‘IRONBOUND’ THE GREAT WHITE SHARK IS HEADING TO FLORIDA FOR THE SECOND TIME AND IN THE OPPOSITE DIRECTION TO OTHER TAGGED GREAT WHITES
12-foot-long great white shark named “Ironbound” appears to be heading into the Gulf of Mexico when other tagged members of its species are moving in the other direction.
According to tracking data collected by non-profit OCEARCH, Ironbound last “pinged” yesterday morning just south of the Florida Keys. His previous ping was recorded just off the coast of South Carolina earlier this month.
OCEARCH has been catching sharks for several years, tagging them with monitoring devices and conducting other tests for research purposes.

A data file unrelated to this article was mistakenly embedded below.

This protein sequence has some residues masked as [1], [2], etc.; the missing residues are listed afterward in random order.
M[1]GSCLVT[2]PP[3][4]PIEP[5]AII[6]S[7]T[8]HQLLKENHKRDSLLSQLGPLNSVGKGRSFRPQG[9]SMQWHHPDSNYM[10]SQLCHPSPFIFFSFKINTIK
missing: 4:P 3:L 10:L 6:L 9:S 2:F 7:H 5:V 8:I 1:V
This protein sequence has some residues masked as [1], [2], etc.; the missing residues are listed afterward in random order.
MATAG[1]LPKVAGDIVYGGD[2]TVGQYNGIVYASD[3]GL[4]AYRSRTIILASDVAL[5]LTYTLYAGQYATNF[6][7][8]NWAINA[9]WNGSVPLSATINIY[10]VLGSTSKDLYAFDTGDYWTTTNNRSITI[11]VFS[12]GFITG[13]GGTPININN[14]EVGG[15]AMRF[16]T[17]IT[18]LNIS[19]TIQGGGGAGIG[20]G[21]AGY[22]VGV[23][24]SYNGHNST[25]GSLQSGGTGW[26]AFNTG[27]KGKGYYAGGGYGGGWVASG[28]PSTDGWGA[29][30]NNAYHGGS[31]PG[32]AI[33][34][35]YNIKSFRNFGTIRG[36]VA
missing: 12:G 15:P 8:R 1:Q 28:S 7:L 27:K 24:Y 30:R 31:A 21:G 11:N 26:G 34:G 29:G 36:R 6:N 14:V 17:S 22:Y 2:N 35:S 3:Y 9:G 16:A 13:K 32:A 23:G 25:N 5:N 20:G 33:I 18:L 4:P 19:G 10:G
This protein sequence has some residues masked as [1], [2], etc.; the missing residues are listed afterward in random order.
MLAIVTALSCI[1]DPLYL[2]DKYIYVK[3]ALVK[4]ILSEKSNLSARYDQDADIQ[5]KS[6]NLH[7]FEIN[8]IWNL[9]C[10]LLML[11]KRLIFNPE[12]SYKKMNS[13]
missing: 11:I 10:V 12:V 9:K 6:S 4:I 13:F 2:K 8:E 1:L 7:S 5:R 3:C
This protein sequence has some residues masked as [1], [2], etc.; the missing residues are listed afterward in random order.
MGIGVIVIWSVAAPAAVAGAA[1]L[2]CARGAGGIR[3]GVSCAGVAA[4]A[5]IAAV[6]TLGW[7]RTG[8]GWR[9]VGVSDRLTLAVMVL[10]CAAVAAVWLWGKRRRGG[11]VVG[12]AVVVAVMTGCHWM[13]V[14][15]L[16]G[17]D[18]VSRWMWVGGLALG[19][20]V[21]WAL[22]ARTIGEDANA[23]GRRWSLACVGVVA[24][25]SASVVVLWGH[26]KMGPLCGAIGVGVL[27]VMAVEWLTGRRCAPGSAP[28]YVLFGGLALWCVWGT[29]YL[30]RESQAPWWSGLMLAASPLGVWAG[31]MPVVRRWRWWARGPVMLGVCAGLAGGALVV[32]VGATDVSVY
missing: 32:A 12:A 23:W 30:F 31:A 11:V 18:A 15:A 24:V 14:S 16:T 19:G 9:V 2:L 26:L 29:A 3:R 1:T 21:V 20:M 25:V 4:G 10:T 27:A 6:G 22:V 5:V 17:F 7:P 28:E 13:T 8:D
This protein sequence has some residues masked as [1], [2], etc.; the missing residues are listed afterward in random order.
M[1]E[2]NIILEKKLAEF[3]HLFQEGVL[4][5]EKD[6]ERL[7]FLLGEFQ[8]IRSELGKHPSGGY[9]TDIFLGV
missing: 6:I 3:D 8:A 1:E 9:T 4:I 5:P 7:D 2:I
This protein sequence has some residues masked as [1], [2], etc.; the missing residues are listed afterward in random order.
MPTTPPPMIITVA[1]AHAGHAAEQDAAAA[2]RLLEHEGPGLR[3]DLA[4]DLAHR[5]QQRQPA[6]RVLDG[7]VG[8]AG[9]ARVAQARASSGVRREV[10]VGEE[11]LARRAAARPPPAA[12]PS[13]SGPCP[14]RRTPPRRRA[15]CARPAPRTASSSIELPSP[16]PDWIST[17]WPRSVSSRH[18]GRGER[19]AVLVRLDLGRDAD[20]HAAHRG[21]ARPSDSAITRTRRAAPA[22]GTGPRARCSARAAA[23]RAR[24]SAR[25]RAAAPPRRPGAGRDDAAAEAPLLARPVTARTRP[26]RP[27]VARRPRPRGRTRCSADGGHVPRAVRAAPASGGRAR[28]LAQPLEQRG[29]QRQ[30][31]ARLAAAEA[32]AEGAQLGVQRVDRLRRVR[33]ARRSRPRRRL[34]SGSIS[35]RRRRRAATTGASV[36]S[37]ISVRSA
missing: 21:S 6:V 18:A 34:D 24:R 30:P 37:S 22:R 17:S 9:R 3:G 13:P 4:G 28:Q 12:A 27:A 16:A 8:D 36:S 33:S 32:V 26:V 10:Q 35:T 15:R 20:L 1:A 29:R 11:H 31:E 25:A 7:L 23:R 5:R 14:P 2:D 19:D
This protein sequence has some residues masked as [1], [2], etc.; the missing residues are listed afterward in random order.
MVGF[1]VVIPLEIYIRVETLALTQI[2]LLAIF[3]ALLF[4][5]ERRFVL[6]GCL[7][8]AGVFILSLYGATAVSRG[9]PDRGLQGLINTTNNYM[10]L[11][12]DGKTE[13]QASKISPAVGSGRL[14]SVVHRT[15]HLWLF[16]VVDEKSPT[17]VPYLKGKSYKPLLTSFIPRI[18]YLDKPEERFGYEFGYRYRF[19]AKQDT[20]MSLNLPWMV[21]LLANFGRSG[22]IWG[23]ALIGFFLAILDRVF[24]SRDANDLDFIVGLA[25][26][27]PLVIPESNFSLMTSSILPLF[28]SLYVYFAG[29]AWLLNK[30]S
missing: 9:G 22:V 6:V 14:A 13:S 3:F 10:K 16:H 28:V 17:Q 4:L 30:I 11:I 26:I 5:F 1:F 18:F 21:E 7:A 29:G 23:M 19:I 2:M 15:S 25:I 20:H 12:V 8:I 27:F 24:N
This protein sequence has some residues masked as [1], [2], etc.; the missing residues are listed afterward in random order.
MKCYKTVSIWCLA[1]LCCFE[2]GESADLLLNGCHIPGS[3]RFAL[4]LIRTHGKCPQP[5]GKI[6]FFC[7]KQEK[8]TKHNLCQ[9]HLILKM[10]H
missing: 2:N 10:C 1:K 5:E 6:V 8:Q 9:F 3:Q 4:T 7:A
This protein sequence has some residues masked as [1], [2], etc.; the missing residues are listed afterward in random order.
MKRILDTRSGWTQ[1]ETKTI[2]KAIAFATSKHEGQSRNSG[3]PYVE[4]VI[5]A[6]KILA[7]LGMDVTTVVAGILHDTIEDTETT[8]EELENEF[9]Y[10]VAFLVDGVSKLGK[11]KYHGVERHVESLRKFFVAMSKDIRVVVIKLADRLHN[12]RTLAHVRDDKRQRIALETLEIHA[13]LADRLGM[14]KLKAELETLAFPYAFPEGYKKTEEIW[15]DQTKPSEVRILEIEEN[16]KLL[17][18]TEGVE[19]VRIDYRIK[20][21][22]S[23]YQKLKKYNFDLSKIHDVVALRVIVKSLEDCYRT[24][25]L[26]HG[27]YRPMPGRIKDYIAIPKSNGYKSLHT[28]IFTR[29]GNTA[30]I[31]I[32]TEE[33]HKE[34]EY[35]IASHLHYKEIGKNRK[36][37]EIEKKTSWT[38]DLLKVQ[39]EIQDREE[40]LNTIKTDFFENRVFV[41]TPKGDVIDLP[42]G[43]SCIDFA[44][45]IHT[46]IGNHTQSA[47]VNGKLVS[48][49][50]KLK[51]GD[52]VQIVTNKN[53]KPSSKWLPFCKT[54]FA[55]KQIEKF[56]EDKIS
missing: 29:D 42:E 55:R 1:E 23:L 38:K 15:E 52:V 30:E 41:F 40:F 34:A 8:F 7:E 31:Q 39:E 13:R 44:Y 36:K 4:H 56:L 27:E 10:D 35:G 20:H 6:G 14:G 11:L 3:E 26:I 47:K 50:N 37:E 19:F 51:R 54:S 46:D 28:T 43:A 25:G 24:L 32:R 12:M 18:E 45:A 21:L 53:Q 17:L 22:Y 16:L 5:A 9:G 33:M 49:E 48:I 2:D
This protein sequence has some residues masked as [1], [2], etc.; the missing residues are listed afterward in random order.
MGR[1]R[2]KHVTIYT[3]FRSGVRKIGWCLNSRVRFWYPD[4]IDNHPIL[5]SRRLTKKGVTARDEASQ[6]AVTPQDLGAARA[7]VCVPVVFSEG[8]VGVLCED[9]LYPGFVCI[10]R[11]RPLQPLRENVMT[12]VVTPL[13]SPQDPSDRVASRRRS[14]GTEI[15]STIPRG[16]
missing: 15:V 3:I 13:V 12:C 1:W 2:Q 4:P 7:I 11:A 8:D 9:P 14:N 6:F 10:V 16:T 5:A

The trackers fitted to the sharks “ping” when the dorsal fins of the animals break the surface of the water, transmitting a signal to a satellite overhead.
“This is interesting, while most of the sharks on the Tracker are slowly moving north or at least staying put, white shark Ironbound is going against the flow. A new ping today suggests he might be considering a trip into the Gulf of Mexico,” OCEARCH wrote in a Twitter post.
OCEARCH’s research has revealed that great whites living off the coast of North America often migrate thousands of miles from more northerly regions of the Atlantic to the warmer waters around Georgia, the Carolinas and Florida in the winter months.
Ironbound, for example, was first tagged by OCEARCH researchers last fall in the waters off West Ironbound Island, Nova Scotia, Canada. Since then, the 998-pound male has traveled more than 2,700 miles along the North American coast.
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